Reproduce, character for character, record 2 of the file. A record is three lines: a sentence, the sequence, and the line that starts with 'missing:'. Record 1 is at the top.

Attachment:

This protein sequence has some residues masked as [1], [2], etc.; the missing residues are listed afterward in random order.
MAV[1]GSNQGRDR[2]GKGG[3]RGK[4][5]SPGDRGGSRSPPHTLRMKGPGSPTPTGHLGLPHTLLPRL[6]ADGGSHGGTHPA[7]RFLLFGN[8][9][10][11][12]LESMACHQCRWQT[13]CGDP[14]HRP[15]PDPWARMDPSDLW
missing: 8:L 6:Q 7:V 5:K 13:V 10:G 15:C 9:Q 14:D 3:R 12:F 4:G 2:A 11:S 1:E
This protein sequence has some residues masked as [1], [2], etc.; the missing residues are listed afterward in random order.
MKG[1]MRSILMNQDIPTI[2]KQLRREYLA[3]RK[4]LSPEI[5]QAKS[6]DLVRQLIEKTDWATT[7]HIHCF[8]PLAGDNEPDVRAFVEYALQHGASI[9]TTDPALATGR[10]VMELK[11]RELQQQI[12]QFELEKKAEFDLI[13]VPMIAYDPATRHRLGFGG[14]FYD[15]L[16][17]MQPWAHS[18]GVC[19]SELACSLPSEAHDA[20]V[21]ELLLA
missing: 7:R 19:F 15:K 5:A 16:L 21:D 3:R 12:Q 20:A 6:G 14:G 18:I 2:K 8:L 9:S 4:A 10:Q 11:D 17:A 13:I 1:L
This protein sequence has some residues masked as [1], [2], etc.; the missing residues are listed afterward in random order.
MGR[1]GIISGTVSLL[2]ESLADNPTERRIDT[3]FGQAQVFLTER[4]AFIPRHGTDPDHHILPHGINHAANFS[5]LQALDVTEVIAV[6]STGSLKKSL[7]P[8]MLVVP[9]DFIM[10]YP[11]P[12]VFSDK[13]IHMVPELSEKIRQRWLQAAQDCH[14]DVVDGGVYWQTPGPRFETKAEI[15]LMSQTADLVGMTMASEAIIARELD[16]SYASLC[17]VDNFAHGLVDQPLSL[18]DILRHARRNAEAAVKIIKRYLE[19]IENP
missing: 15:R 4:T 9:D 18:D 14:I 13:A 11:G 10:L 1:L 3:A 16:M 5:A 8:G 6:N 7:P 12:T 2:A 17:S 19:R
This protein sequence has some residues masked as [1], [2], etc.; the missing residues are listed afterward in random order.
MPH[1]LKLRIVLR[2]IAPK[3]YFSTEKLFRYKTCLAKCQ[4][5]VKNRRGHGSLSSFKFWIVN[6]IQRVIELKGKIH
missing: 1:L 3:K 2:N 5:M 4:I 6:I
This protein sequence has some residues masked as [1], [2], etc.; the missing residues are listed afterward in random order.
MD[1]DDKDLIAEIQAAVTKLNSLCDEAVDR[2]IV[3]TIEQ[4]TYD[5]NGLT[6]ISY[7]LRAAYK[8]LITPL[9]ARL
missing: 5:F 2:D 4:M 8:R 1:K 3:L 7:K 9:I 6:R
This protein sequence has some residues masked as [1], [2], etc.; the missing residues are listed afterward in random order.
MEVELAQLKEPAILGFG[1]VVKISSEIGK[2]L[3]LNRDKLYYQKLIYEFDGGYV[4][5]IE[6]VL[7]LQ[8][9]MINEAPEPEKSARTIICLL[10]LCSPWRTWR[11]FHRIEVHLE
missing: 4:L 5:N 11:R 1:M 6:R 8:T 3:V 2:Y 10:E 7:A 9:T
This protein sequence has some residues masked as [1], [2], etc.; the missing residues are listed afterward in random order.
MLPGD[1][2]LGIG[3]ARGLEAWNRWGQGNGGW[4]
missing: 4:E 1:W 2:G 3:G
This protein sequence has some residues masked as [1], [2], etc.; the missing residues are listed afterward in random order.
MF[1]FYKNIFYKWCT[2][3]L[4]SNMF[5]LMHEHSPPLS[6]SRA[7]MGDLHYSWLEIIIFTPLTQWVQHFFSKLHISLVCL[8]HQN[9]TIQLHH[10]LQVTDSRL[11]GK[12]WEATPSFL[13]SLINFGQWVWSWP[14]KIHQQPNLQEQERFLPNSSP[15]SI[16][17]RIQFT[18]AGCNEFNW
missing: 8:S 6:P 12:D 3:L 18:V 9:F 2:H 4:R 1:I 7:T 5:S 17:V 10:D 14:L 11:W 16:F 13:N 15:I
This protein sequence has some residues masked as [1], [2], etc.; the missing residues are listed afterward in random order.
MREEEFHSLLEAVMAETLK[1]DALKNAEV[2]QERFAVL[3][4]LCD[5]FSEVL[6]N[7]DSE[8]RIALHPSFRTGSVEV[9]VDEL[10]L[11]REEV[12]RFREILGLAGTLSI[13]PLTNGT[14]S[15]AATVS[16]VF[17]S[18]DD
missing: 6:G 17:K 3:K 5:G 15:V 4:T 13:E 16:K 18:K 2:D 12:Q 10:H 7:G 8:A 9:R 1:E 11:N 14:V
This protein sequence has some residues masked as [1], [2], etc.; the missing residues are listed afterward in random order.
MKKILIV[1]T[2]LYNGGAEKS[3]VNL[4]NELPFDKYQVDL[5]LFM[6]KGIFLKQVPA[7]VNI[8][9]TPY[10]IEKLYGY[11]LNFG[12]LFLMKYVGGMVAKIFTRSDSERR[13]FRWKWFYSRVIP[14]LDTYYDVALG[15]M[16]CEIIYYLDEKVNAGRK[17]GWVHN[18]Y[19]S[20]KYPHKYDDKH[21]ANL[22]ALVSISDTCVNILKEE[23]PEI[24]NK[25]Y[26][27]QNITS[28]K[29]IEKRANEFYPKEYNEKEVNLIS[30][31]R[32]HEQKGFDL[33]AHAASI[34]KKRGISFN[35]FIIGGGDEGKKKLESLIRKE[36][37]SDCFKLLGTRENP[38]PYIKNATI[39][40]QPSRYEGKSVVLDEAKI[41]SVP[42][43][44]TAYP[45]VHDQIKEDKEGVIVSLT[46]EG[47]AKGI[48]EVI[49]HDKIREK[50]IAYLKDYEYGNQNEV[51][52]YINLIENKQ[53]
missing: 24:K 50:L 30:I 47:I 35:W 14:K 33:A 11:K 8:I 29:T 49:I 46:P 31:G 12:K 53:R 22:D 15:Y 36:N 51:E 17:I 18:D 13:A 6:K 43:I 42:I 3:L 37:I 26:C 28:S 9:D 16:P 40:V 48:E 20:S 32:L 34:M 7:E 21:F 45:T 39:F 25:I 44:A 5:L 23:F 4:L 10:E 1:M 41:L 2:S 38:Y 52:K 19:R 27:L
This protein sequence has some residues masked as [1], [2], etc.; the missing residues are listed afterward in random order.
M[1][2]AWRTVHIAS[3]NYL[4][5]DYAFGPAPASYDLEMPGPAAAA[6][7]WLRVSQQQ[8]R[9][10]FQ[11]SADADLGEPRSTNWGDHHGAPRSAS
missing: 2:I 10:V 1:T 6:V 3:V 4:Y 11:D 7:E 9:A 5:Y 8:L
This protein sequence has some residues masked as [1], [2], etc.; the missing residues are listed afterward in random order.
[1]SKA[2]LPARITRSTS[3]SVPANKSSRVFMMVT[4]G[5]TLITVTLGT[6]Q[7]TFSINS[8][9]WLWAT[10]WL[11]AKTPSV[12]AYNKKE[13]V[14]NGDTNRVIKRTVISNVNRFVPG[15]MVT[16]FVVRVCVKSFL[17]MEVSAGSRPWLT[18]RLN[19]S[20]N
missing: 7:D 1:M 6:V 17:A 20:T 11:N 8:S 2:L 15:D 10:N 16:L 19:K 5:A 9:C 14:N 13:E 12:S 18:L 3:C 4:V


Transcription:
This protein sequence has some residues masked as [1], [2], etc.; the missing residues are listed afterward in random order.
MKG[1]MRSILMNQDIPTI[2]KQLRREYLA[3]RK[4]LSPEI[5]QAKS[6]DLVRQLIEKTDWATT[7]HIHCF[8]PLAGDNEPDVRAFVEYALQHGASI[9]TTDPALATGR[10]VMELK[11]RELQQQI[12]QFELEKKAEFDLI[13]VPMIAYDPATRHRLGFGG[14]FYD[15]L[16][17]MQPWAHS[18]GVC[19]SELACSLPSEAHDA[20]V[21]ELLLA
missing: 7:R 19:F 15:K 5:A 16:L 21:D 3:R 12:Q 20:A 6:G 14:G 18:I 2:K 8:L 9:S 4:A 10:Q 11:D 17:A 13:I 1:L